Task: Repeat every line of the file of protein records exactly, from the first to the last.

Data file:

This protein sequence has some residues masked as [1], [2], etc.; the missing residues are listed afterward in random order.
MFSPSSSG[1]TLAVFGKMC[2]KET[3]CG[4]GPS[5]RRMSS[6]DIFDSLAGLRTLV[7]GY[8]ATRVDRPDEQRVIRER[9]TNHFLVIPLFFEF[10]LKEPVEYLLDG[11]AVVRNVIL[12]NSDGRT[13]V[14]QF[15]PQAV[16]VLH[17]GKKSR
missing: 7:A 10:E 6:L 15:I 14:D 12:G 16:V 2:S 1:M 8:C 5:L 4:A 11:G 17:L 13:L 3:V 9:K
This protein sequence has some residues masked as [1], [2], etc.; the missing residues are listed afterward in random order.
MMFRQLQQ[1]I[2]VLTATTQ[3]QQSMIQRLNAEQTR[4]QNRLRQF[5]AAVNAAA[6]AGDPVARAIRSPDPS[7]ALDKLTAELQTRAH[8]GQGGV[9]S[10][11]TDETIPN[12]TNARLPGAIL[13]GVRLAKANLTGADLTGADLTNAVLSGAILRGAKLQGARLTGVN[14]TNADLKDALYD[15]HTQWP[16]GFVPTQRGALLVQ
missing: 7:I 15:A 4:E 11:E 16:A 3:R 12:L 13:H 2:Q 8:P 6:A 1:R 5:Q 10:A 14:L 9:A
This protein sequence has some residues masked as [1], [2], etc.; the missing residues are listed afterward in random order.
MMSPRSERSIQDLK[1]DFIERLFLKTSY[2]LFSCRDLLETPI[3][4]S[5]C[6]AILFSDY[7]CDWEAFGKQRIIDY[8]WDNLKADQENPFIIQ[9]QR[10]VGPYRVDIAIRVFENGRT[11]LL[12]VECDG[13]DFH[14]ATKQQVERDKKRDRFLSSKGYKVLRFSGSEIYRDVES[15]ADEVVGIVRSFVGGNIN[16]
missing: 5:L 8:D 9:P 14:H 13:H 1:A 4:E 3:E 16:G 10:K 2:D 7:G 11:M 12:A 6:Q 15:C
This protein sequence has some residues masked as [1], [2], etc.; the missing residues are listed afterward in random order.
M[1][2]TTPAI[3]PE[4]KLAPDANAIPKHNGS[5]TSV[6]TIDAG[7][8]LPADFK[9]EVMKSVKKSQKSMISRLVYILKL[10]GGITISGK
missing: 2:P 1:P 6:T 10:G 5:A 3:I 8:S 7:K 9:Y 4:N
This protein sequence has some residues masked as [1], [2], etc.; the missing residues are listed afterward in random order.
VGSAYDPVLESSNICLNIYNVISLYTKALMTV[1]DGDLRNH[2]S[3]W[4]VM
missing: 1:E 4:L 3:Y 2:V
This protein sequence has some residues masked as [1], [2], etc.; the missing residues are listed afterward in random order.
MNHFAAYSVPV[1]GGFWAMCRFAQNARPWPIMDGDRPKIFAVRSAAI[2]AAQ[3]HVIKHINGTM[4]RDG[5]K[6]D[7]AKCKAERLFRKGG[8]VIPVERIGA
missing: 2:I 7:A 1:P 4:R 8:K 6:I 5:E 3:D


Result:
This protein sequence has some residues masked as [1], [2], etc.; the missing residues are listed afterward in random order.
MFSPSSSG[1]TLAVFGKMC[2]KET[3]CG[4]GPS[5]RRMSS[6]DIFDSLAGLRTLV[7]GY[8]ATRVDRPDEQRVIRER[9]TNHFLVIPLFFEF[10]LKEPVEYLLDG[11]AVVRNVIL[12]NSDGRT[13]V[14]QF[15]PQAV[16]VLH[17]GKKSR
missing: 7:A 10:E 6:L 15:I 14:D 12:G 16:V 2:S 1:M 8:C 5:L 4:A 11:G 17:L 13:L 3:V 9:K
This protein sequence has some residues masked as [1], [2], etc.; the missing residues are listed afterward in random order.
MMFRQLQQ[1]I[2]VLTATTQ[3]QQSMIQRLNAEQTR[4]QNRLRQF[5]AAVNAAA[6]AGDPVARAIRSPDPS[7]ALDKLTAELQTRAH[8]GQGGV[9]S[10][11]TDETIPN[12]TNARLPGAIL[13]GVRLAKANLTGADLTGADLTNAVLSGAILRGAKLQGARLTGVN[14]TNADLKDALYD[15]HTQWP[16]GFVPTQRGALLVQ
missing: 7:I 15:A 4:E 11:E 16:A 3:R 12:L 13:H 2:Q 8:P 6:A 1:R 5:Q 10:A 14:L 9:A
This protein sequence has some residues masked as [1], [2], etc.; the missing residues are listed afterward in random order.
MMSPRSERSIQDLK[1]DFIERLFLKTSY[2]LFSCRDLLETPI[3][4]S[5]C[6]AILFSDY[7]CDWEAFGKQRIIDY[8]WDNLKADQENPFIIQ[9]QR[10]VGPYRVDIAIRVFENGRT[11]LL[12]VECDG[13]DFH[14]ATKQQVERDKKRDRFLSSKGYKVLRFSGSEIYRDVES[15]ADEVVGIVRSFVGGNIN[16]
missing: 5:L 8:D 9:P 14:H 13:H 1:A 4:E 3:E 16:G 10:K 2:D 7:G 11:M 12:A 6:Q 15:C
This protein sequence has some residues masked as [1], [2], etc.; the missing residues are listed afterward in random order.
M[1][2]TTPAI[3]PE[4]KLAPDANAIPKHNGS[5]TSV[6]TIDAG[7][8]LPADFK[9]EVMKSVKKSQKSMISRLVYILKL[10]GGITISGK
missing: 2:P 1:P 6:T 10:G 5:A 3:I 8:S 7:K 9:Y 4:N
This protein sequence has some residues masked as [1], [2], etc.; the missing residues are listed afterward in random order.
VGSAYDPVLESSNICLNIYNVISLYTKALMTV[1]DGDLRNH[2]S[3]W[4]VM
missing: 1:E 4:L 3:Y 2:V
This protein sequence has some residues masked as [1], [2], etc.; the missing residues are listed afterward in random order.
MNHFAAYSVPV[1]GGFWAMCRFAQNARPWPIMDGDRPKIFAVRSAAI[2]AAQ[3]HVIKHINGTM[4]RDG[5]K[6]D[7]AKCKAERLFRKGG[8]VIPVERIGA
missing: 2:I 7:A 1:P 4:R 8:K 6:I 5:E 3:D